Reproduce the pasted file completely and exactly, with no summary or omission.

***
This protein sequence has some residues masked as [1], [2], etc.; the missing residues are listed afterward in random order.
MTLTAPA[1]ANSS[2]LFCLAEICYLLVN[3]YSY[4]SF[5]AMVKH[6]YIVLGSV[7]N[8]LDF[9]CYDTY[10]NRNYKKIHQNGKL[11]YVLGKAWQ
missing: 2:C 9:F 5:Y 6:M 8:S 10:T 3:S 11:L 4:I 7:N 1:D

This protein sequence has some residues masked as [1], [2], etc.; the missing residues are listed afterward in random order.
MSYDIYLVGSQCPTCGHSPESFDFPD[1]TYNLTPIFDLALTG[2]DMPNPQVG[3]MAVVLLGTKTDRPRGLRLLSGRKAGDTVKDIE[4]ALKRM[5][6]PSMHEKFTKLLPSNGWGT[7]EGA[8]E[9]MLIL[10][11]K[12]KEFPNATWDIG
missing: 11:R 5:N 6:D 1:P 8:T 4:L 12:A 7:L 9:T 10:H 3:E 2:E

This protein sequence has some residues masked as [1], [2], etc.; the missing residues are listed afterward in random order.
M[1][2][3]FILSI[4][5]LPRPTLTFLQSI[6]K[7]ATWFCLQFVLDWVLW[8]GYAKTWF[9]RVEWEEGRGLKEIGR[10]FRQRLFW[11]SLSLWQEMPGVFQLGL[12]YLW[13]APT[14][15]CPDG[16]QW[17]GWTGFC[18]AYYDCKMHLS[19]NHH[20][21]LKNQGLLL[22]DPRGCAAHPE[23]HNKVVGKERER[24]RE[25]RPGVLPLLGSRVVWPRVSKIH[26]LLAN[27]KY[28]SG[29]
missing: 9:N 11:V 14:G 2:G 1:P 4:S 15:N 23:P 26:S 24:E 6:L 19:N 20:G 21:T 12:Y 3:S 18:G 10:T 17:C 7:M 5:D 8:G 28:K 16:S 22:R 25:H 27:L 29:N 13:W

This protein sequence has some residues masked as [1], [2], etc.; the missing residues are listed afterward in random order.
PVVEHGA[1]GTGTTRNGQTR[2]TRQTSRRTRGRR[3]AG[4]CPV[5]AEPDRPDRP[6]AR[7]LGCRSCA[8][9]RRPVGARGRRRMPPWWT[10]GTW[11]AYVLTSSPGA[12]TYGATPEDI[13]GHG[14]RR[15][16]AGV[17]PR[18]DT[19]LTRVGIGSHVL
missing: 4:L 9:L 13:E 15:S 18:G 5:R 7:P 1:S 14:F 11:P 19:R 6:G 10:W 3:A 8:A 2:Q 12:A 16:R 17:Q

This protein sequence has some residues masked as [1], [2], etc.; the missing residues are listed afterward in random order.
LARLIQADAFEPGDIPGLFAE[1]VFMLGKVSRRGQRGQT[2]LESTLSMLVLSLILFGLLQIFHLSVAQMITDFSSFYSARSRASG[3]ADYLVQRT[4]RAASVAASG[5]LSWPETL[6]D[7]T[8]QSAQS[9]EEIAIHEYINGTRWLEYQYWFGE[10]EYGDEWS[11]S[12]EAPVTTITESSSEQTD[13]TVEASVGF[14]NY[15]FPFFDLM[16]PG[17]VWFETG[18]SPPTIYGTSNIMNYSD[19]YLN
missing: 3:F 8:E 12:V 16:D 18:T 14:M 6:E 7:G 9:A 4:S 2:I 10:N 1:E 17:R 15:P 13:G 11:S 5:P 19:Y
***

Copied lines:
This protein sequence has some residues masked as [1], [2], etc.; the missing residues are listed afterward in random order.
MTLTAPA[1]ANSS[2]LFCLAEICYLLVN[3]YSY[4]SF[5]AMVKH[6]YIVLGSV[7]N[8]LDF[9]CYDTY[10]NRNYKKIHQNGKL[11]YVLGKAWQ
missing: 2:C 9:F 5:Y 6:M 8:S 10:T 3:S 11:L 4:I 7:N 1:D

This protein sequence has some residues masked as [1], [2], etc.; the missing residues are listed afterward in random order.
MSYDIYLVGSQCPTCGHSPESFDFPD[1]TYNLTPIFDLALTG[2]DMPNPQVG[3]MAVVLLGTKTDRPRGLRLLSGRKAGDTVKDIE[4]ALKRM[5][6]PSMHEKFTKLLPSNGWGT[7]EGA[8]E[9]MLIL[10][11]K[12]KEFPNATWDIG
missing: 11:R 5:N 6:D 1:P 8:T 4:L 12:A 7:L 9:T 10:H 3:E 2:E

This protein sequence has some residues masked as [1], [2], etc.; the missing residues are listed afterward in random order.
M[1][2][3]FILSI[4][5]LPRPTLTFLQSI[6]K[7]ATWFCLQFVLDWVLW[8]GYAKTWF[9]RVEWEEGRGLKEIGR[10]FRQRLFW[11]SLSLWQEMPGVFQLGL[12]YLW[13]APT[14][15]CPDG[16]QW[17]GWTGFC[18]AYYDCKMHLS[19]NHH[20][21]LKNQGLLL[22]DPRGCAAHPE[23]HNKVVGKERER[24]RE[25]RPGVLPLLGSRVVWPRVSKIH[26]LLAN[27]KY[28]SG[29]
missing: 9:N 11:V 14:G 2:G 1:P 4:S 15:N 23:P 26:S 24:E 6:L 19:N 20:G 21:T 12:Y 3:S 18:G 10:T 17:C 7:M 5:D 8:G 28:K 16:S 22:R 25:H 27:L 29:N 13:W

This protein sequence has some residues masked as [1], [2], etc.; the missing residues are listed afterward in random order.
PVVEHGA[1]GTGTTRNGQTR[2]TRQTSRRTRGRR[3]AG[4]CPV[5]AEPDRPDRP[6]AR[7]LGCRSCA[8][9]RRPVGARGRRRMPPWWT[10]GTW[11]AYVLTSSPGA[12]TYGATPEDI[13]GHG[14]RR[15][16]AGV[17]PR[18]DT[19]LTRVGIGSHVL
missing: 4:L 9:L 13:E 15:S 18:G 5:R 7:P 1:S 14:F 11:P 19:R 6:G 10:W 3:A 8:A 2:Q 12:A 16:R 17:Q

This protein sequence has some residues masked as [1], [2], etc.; the missing residues are listed afterward in random order.
LARLIQADAFEPGDIPGLFAE[1]VFMLGKVSRRGQRGQT[2]LESTLSMLVLSLILFGLLQIFHLSVAQMITDFSSFYSARSRASG[3]ADYLVQRT[4]RAASVAASG[5]LSWPETL[6]D[7]T[8]QSAQS[9]EEIAIHEYINGTRWLEYQYWFGE[10]EYGDEWS[11]S[12]EAPVTTITESSSEQTD[13]TVEASVGF[14]NY[15]FPFFDLM[16]PG[17]VWFETG[18]SPPTIYGTSNIMNYSD[19]YLN
missing: 3:F 8:E 12:V 16:D 18:T 14:M 6:E 7:G 9:A 4:S 2:I 10:N 1:E 17:R 15:P 13:G 11:S 5:P 19:Y